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I cannot find an older Science Fiction short story about a shrinking scientist. It is not the story of Scott Cary in "The Shrinking Man" by Richard Matheson. It was a short story about a scientist that deliberately shrank himself knowing he would just continue to shrink and found a whole universe that waited for him to get small enough for them to contact him. Thank you.

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    Do you know anything about the approximate vintage? – FuzzyBoots Feb 8 '16 at 16:26
  • There's Robert Metzger's Picoverse, but that's a (not very good, IMHO) novel. – Joe L. Feb 8 '16 at 17:53
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I'm going to guess "He Who Shrank" (1936) by Henry Hasse. It involves a scientist inventing a shrinking solution and then finding civilized worlds within the microverses. What doesn't match is that it's the assistant who makes the journey, not the scientist.

Summary from TV Tropes:

The 1936 short story "He Who Shrank" ... a Mad Scientist injects his assistant with a serum that will make him shrink indefinitely. Said assistant shrinks to subatomic sizes, discovers that every atom is actually a solar system, lands on a planet, shrinks below the size of the atoms of that planet, and so on without end. It's a handy way of visiting innumerable planets without a spaceship

Spoiler:

The end of the story has the protagonist visit our Earth.

When the aliens explain that they've been observing him:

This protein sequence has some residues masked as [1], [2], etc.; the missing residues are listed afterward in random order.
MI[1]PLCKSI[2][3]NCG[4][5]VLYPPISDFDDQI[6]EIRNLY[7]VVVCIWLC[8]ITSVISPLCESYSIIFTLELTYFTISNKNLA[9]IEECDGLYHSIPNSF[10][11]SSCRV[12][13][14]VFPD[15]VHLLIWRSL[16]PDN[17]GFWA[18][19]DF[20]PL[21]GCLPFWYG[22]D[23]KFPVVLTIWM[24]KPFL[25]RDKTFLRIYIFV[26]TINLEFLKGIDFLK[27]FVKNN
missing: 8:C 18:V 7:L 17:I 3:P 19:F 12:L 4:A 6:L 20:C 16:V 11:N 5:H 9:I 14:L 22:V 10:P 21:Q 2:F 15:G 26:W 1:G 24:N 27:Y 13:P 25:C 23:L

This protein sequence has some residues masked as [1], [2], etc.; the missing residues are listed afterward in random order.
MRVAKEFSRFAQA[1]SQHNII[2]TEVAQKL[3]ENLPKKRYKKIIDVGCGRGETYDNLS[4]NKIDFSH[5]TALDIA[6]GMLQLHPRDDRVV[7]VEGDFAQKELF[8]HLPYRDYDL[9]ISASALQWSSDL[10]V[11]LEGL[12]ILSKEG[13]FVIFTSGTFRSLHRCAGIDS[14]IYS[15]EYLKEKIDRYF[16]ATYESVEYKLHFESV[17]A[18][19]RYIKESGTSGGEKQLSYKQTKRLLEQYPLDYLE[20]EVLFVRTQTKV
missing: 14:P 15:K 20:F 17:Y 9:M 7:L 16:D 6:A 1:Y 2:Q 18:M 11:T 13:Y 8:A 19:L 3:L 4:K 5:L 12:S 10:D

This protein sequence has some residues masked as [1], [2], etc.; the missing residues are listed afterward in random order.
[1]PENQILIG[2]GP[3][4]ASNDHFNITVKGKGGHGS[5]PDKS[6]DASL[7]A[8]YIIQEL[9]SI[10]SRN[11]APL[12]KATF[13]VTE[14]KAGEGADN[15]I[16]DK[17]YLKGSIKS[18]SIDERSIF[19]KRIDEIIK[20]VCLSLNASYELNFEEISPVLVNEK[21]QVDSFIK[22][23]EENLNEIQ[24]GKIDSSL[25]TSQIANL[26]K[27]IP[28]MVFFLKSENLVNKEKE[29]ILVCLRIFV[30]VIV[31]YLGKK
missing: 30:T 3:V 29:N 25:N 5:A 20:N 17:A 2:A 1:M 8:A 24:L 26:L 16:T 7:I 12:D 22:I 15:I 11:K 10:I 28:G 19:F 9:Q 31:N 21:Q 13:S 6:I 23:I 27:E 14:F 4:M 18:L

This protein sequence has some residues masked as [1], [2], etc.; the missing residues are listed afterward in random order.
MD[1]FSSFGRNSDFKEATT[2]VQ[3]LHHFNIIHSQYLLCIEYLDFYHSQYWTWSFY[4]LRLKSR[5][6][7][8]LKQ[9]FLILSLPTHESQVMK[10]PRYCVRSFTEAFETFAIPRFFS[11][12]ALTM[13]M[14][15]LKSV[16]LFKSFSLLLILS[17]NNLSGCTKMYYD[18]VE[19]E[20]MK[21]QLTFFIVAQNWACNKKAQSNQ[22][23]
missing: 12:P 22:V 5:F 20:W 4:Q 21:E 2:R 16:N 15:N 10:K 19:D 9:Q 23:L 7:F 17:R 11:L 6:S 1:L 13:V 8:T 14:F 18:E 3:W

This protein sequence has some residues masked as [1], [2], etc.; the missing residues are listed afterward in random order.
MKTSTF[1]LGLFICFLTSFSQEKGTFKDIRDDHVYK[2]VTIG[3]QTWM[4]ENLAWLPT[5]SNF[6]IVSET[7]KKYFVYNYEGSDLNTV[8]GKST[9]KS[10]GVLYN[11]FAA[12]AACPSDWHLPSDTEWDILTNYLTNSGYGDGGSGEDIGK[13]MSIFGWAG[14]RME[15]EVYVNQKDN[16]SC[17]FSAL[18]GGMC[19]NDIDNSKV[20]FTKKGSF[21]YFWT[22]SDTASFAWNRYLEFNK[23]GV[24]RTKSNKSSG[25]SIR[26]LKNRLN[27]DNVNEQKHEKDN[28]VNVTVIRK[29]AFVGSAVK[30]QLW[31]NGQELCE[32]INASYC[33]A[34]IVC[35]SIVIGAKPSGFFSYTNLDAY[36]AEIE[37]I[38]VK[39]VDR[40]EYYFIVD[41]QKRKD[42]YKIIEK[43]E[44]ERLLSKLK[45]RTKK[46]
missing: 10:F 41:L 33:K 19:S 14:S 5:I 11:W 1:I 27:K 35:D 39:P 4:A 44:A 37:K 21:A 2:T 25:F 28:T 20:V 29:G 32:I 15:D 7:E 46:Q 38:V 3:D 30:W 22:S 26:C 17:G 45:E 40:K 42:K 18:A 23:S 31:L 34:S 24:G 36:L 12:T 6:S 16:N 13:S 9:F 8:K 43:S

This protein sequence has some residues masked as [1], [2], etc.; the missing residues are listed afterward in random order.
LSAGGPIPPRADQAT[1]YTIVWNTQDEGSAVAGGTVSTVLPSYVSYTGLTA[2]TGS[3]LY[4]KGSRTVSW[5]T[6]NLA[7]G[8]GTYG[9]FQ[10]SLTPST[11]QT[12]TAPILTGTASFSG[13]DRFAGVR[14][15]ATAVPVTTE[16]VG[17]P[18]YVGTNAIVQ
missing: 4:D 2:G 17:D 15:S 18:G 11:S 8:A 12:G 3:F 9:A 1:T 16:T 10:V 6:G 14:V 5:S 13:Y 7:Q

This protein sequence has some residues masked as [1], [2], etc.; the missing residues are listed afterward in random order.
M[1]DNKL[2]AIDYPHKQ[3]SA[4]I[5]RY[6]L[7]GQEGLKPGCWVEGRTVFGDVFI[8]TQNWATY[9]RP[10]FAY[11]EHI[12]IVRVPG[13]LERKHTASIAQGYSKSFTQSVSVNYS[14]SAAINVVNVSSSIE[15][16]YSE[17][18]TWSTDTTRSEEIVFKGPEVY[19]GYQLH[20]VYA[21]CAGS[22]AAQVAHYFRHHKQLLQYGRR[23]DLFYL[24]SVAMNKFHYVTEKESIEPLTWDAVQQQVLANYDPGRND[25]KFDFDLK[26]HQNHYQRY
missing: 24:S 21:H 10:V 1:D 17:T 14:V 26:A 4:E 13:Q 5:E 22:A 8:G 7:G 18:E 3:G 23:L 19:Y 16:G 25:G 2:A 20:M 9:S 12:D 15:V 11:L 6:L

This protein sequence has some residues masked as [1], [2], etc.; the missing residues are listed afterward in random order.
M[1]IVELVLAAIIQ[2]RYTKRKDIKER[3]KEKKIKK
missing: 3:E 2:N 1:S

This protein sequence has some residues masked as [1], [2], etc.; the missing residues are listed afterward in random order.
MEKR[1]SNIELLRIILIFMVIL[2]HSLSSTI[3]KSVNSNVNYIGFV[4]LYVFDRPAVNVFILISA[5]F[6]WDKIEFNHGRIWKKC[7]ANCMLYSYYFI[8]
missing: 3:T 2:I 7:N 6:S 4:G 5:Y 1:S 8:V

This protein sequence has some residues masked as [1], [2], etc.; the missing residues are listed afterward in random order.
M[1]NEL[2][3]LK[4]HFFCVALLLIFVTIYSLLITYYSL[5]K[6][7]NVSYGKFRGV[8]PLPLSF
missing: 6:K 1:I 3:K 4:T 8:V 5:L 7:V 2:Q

The thought came again: "The scene has been speeded up a millionfold. The things you see taking place actually transpired over a great number of years; our scientists watched the phenomenon in great wonder, and many were the theories as to the cause of it. You are viewing yourself as you entered our nebula."

....

"So we watched and waited your coming for years, not knowing what you were or whence you came. We are still very much puzzled. You become steadily smaller, and that we cannot understand. We must hurry. Relax. Do not interfere with our process by trying to think back to the beginning, as you did before; it is all laid bare to us in the recesses of your brain. Simply relax, think of nothing at all, and watch the screen."

  • This kind of premise always weirds me out. There'd have to be a point where the protagonist is small enough to slip between the atoms of one universe, but is still big enough to accidentally crush the planets that those atoms contain. – user867 Feb 9 '16 at 6:53
  • {nods} In this case, he tries to remain very, very still... and he apparently still displaces the nebula in the process of manifesting and waiting. – FuzzyBoots Feb 9 '16 at 17:08
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This was quite a popular idea in the pulp era of SF and I would guess lots of stories use it. Fuzzyboots mentions one such story, and another is Submicroscopic by Captain S. P. Meek. Both Submicroscopic and He Who Shrank are in Asimov's anthology Before the Golden Age.

In Submicroscopic the protagonist, Courtney Edwards, invents a shrinking machine and shrinks himself down to subatomic scale where we finds a new world including of course a beautiful princess whose life he saves and with whom he falls in love.

  • Ray Cummings' "The Girl in the Golden Atom" is another famous one, and there are many others. But I think Hasse's "He Who Shrank" is the right answer, because the OP says they "waited for him to get small enough for them to contact him." In the first "atomic world" Hasse's protagonist visits, the astronomers have been watching his approach for many years. – user14111 Feb 9 '16 at 11:52

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